Nell Duke is considered one of the world’s foremost experts in early literacy education. Her career has been focused on the right to literacy, particularly the ways in which early childhood (birth through age eight) education can set children on a path to literacy proficiency.
Early in her career, Nell interwove experiences teaching and pursuing degrees, eventually earning a masters and doctorate in human development and psychology, with a concentration in language and literacy, at the Harvard University Graduate School of Education. For 24 years, Nell served as a professor of education and psychology first at Michigan State University and then at the University of Michigan. Her research focused largely on how to support young children in learning to read and write informational texts. Her teaching, writing, professional development, and work with policymakers aim to bridge gaps between research and practice in early literacy education.
In 2018, Nell was awarded the International Literacy Association’s highest honor, the William S. Gray Citation of Merit, for outstanding contributions to literacy research, theory, policy, and practice. She has been named one of the most influential education scholars in the U.S. in EdWeek and has been involved in a wide range of initiatives designed to reshape literacy education. She has worked with many U.S. states to improve literacy instruction, for example through the Council on Chief State School Officers, and has served as a long-term advisor for the District of Columbia Public Schools, which had the highest growth in the nation in fourth-grade reading on NAEP in the decade prior to the pandemic.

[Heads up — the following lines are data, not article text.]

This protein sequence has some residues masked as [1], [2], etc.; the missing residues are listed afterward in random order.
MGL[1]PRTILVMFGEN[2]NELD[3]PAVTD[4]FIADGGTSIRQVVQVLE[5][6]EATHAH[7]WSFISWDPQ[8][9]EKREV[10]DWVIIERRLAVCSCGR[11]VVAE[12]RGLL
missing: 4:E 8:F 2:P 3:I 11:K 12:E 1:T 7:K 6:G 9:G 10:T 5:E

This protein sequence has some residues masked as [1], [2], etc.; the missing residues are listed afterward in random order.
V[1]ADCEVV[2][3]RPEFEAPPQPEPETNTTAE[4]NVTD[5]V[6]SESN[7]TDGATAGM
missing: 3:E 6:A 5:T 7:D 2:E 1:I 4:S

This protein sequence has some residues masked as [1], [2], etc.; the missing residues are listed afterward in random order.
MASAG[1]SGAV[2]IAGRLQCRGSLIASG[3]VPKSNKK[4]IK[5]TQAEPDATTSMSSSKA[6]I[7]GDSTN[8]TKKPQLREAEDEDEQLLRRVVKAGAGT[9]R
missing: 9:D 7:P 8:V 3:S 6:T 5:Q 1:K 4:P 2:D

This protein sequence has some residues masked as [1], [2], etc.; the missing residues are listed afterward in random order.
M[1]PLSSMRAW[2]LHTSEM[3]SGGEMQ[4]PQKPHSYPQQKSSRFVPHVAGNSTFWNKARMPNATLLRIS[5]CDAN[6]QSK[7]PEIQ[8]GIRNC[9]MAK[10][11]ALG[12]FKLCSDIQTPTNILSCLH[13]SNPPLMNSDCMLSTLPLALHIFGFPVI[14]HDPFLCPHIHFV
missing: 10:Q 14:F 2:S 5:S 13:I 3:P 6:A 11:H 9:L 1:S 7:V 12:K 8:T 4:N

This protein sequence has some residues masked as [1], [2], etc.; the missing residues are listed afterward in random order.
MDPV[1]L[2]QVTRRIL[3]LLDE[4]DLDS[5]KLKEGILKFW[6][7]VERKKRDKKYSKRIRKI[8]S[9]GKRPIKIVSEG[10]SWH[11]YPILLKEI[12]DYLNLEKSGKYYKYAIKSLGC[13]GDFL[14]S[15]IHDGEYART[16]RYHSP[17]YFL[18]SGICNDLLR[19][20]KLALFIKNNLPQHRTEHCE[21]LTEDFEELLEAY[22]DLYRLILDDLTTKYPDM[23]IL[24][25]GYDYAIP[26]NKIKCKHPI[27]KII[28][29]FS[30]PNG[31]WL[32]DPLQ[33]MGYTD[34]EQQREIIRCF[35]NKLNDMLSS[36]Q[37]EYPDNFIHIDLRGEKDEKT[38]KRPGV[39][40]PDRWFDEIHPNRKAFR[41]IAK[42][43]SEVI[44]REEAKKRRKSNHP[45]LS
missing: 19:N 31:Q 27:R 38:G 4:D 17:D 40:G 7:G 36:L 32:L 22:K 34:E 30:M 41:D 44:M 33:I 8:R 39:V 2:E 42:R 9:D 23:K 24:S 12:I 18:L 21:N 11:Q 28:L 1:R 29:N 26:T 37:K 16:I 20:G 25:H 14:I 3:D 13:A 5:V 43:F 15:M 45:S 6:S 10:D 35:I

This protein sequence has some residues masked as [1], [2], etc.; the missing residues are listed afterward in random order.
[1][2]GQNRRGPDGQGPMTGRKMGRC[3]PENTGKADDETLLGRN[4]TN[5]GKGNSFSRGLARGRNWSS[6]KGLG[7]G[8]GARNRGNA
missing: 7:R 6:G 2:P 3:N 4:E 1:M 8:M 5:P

Nell is thrilled and humbled to join the team at Stand for Children as they work toward educational equity and justice, including in early literacy. With generous private donations, The Center for Early Literacy Success at Stand works with schools and early childhood education settings to provide a research-aligned and equitable early literacy education.
Nell maintains a partial appointment at the University of Michigan in Ann Arbor, where she was born and raised. She lives in Ann Arbor with her husband and her teenage son and always enjoys her adult daughter’s visits home as well.